View plays such a big role in what we believe, what we think about, and what we experience. It’s easy to say that we should drop our deeply held views and assumptions but that won’t make it happen. Fortunately meditation practice is a means to help us see those deeply held views and their effect.
When we meditate do we really open up to what is there or do we make assumptions about what we are experiencing? “I’m tense, I’m sad, I’m not good at concentrating. I’d be able to meditate if I wasn’t so hot.” Persistent investigation reveals the holes in these assumptions about experience. Anyone who has sat and watched their mind knows that it’s a madhouse in there. Thoughts and moods come and go like crazy. Things are constantly changing. And although sometimes that can be a little disconcerting, it’s a good thing. The fact of change means there is opportunity, possibility. I’m not sad, or angry, or hot. Those states come and go. Further investigation can reveal under what conditions these states arise and the patterns of behavior that play out over and over. For example, when I am stressed I often find that there is also some craving or aversion present. By looking closely we begin to see that we often fabricate our own reality based on views. Accompanying views are associations and memories that the mind uses to solidify and manufacture a way of viewing experience.
A helpful analogy from the physical world is a rainbow. We have all seen rainbows. No one would argue that they don’t exist, but we have all discovered that you can’t catch a rainbow, can’t touch it, and there is, alas, no pot of gold to be had. But what is a rainbow really? Is it a thing? Isn’t it really a process? One that happens when certain conditions are present? The recipe for a rainbow includes sun, rain, and an observer (you or me). Take away any one of these three and you don’t have a rainbow. The rainbow observed depends on where the observer is. That is, no two people ever see the ‘same’ rainbow. There is no ‘true’ rainbow. The rainbow ‘exists’ in relation to the sun, the rain, and the observer. Viewpoint matters.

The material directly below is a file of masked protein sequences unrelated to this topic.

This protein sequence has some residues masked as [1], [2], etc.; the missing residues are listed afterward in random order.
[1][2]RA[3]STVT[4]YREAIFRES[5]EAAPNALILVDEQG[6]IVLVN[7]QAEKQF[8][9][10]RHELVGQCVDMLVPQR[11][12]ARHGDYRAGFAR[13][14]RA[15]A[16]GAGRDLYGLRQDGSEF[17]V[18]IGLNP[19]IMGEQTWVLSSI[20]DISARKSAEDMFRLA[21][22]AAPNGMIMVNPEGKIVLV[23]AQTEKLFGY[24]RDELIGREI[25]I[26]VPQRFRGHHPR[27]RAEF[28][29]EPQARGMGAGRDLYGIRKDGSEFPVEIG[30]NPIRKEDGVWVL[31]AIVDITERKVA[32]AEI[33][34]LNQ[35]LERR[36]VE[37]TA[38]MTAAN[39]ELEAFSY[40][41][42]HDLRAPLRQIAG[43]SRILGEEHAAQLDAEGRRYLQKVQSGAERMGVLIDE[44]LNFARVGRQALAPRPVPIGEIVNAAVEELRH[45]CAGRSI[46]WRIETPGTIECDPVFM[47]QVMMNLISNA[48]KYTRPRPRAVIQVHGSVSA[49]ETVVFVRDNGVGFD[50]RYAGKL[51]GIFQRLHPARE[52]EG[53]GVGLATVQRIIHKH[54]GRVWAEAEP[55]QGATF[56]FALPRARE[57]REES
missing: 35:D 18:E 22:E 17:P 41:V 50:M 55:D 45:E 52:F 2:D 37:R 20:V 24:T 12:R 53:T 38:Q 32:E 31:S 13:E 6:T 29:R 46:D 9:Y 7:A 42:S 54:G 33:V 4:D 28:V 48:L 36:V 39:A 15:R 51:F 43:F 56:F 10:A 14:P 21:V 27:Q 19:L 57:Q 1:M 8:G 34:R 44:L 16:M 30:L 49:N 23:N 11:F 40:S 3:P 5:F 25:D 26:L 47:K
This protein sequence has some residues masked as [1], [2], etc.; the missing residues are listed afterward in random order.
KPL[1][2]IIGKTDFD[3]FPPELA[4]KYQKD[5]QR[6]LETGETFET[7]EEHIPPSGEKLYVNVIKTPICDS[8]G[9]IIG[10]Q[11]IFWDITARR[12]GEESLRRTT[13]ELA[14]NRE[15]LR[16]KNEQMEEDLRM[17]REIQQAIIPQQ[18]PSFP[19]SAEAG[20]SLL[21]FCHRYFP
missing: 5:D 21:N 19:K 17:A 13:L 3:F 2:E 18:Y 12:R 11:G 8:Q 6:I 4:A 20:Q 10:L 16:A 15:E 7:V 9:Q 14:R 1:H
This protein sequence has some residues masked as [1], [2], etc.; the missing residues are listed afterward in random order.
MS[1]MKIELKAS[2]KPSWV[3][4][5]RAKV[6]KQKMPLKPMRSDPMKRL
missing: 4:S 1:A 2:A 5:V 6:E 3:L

We all hold some mental model of how the world works. Most often, when confronted with information that violates that worldview we ignore it or deny it. By doing so we miss an opportunity to learn. Through meditation if we really look at what’s really happening we see many things that challenge our worldview. If we can loosen our grip on our views and allow a new way of seeing then the possibility of transformative learning or insight arises. Letting go of views and allowing for different ways of seeing and views is an important part of meditation practice.
In my own practice through the years I have let go of and loosened many of my views. This has not been easy since as a professor I have certainly suffered from the ‘know it all’ disease. However, letting go of knowing how it is and seeing how it really is has really opened up my mind and practice.
I consider myself to be a reasonably serious meditator. I’ve taken the time to look deeply at my mind, with varying degrees of intensity, for going on twenty years now. I’m still no kind of expert, but I have noticed a few significant changes for the better. One big difference is that I find meditating to be less effort and more fun.
I was thinking about that as I drove home today after meditating with Kristine Zakarison and two other friends this afternoon, and I thought it might be a good subject for her blog.
One reason I have more fun meditating now is that I’m no longer imposing so many expectations on what I should experience. In the early days, I expected that by watching my breath and being aware of my thoughts I should be able to make the thoughts go away, or at least reduce them enough to produce a calm state of mind. If I didn’t manage that I gave myself a mental scolding. “Bad meditator!” I said. “Bad!”
I also thought I should never fall asleep, squirm on my cushion or fantasize about food. (Honestly, I remember a week-long retreat when I couldn’t seem to quit visualizing bell peppers. Go figure.) I had a long list of things I could do wrong.